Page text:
James, a 17 year-old Australian student, volunteered for four days at YWAM Mercy Vietnam’s Ba Vi Children’s Home as part of earning his Gold Duke of Edinburgh Award. James is of Malaysian and Vietnamese ancestry. He spent time getting to know and playing with the children as well as teaching them English. He enjoyed the experience of living at the Children’s Home and the chance to learn more Vietnamese language and culture. James and the children really bonded during this time.
The children said they learned the following principles for life in their time with James:
1. Be sociable.
– James took the initiative to speak to us children and there was no nervousness or self-consciousness between us.
– He took part in all activities (shopping with our Home-mother, cooking and cleaning house together) with a friendly and learning attitude.
2. Try to understand others.
– His Vietnamese is not strong, but he is very creative using a dictionary to find the meaning of words that he is not sure of while teaching English to us or when we were communicating.
3. Keep promises.
– One day before going home James took photographs and promised to draw each of us. Even though he was tired and not feeling well at that time, he didn’t take a nap after lunch in order to keep his promise. We were so happy with his drawings and felt his special love for us.
4. Be truly interested in everyone.
– James helped us in doing our English homework. He found common interests we could share. He is like the biggest brother in our Home and saw when he could help us with heavy work such as cutting firewood, carrying heavy things, and such.
– One time, a child said that she liked the Dedenne character in the Pokemon cartoon. James knew this character and drew its picture for her. She was very surprised and touched at his kindness.
5. Be willing to yield to others.
– James plays badminton well but he never used the balk (feint) or other difficult shots in order to let us follow and play together.
6. Follow the rules to take care of shared space.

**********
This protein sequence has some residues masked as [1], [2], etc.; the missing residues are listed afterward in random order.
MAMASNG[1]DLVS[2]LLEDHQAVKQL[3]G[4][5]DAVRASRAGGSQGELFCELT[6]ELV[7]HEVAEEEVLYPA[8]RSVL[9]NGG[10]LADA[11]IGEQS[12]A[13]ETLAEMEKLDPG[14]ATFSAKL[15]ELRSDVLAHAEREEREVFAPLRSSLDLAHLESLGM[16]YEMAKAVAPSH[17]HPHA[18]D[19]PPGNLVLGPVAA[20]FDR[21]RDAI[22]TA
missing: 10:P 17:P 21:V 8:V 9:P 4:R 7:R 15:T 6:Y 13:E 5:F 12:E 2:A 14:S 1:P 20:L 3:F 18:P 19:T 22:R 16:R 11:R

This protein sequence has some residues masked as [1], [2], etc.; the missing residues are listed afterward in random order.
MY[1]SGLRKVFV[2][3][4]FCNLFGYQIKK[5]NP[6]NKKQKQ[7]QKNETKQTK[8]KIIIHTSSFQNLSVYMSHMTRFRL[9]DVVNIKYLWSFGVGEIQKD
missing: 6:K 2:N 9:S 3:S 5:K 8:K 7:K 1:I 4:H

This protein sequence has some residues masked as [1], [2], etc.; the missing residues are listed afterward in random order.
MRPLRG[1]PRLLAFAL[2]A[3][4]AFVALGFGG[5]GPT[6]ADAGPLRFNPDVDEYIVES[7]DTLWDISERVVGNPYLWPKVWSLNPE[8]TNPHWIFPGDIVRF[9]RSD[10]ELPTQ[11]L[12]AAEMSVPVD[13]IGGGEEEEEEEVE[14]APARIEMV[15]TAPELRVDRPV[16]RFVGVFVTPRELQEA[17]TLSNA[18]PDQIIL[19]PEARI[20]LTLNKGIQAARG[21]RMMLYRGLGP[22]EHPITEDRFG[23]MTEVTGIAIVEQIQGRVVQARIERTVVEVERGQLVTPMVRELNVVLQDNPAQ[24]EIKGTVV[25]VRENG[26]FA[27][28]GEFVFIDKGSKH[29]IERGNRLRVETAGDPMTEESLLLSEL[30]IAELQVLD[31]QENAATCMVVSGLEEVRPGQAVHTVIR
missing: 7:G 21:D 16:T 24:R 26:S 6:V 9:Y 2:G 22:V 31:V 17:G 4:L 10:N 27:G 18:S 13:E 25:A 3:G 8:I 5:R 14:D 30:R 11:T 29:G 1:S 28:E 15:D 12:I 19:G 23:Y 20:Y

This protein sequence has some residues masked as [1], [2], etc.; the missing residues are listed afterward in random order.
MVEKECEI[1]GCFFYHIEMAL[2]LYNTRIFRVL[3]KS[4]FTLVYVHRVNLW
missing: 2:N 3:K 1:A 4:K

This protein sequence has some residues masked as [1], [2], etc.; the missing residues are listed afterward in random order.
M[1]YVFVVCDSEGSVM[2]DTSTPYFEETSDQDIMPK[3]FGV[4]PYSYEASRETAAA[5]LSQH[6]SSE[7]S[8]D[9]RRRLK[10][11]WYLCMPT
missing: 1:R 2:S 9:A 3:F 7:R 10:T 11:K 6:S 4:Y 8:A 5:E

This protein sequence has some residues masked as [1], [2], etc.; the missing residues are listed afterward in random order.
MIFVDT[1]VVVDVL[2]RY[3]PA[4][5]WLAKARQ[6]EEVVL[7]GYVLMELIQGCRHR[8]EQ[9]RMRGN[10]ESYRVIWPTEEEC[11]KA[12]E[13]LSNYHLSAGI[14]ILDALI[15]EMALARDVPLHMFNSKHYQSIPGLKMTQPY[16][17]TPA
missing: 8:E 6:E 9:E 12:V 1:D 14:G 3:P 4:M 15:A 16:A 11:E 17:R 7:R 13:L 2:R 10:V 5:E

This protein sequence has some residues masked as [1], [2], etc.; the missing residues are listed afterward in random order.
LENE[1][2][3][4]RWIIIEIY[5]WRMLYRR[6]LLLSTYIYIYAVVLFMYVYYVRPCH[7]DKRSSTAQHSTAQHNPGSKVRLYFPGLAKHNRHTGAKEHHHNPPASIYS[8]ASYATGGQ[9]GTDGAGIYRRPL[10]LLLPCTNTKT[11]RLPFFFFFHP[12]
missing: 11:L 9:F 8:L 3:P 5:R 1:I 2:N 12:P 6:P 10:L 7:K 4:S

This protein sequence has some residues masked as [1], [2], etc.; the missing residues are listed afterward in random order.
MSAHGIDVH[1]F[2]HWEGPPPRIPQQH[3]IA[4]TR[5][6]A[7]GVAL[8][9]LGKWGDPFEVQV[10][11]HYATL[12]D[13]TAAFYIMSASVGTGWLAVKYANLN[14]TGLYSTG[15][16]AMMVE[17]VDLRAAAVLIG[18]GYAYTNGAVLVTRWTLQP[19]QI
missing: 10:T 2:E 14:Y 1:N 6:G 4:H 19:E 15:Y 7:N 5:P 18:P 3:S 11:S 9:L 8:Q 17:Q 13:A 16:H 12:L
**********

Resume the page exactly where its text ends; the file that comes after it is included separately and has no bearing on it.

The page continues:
– We have a new house and we want to take care of it but sometimes we forget the rules and do as we have done in the past. In only one week living in Home, James remembered to carefully follow the rules. We learned to take care to follow them too by watching him. For example: he never wore inside slippers outside, never set his slippers on other’ slippers, and always put his slippers on the shoe-shelf.
7. Respect what others love.
– The night before his last day, we folded paper cranes and starfish for him. He cherished our gifts, keeping them carefully in his suitcase.
8. Be independent.
– When we saw he had a cough, headache, and a bit of a temperature, we asked him, “Are you sick?” He said, “No.” We found that he took medicine and rested so we see he has ability to take care of himself and didn’t want to make us worried.
– He made his bed immediately after getting up without a reminder from our Home-mother or us.
9. Be tolerant.
– Some boys made noise and shook the tables while James was drawing, he lightly reminded them 4 or 5 times and said that he will talk with Mom Oanh if they didn’t stop. When they broke his pencil broken, he still kept smiling and encouraged us that it’s ok and warning us to be more careful not to break other people’s things.
10. Be kind.
– At the last dinner he spent the whole time with us despite missing his family so much. He knew our sorrow that he was leaving but he encouraged us that he will try to come back Vietnam to visit us next year.
After only 4 days living with him, James made Mom Oanh and us love him for his good character and his living style. He is our eldest brother and a role model for us. He is our family member. Mom Oanh and we children love him so much. We will miss him and will be happy if he can come back here next year.
When it was time for me to go, I was given all sorts of gifts by the children and said a teary goodbye. I am both incredibly glad and blessed that I had the opportunity to meet and be a part of the lives of these children, and somehow feel terribly sad and powerless that I couldn’t do anything more for them. I can say from the bottom of my heart that this was a great trip and the experience that came with it is something I wouldn’t trade for anything. I would recommend it to anyone willing to both serve and learn, just a little, about the real Vietnam.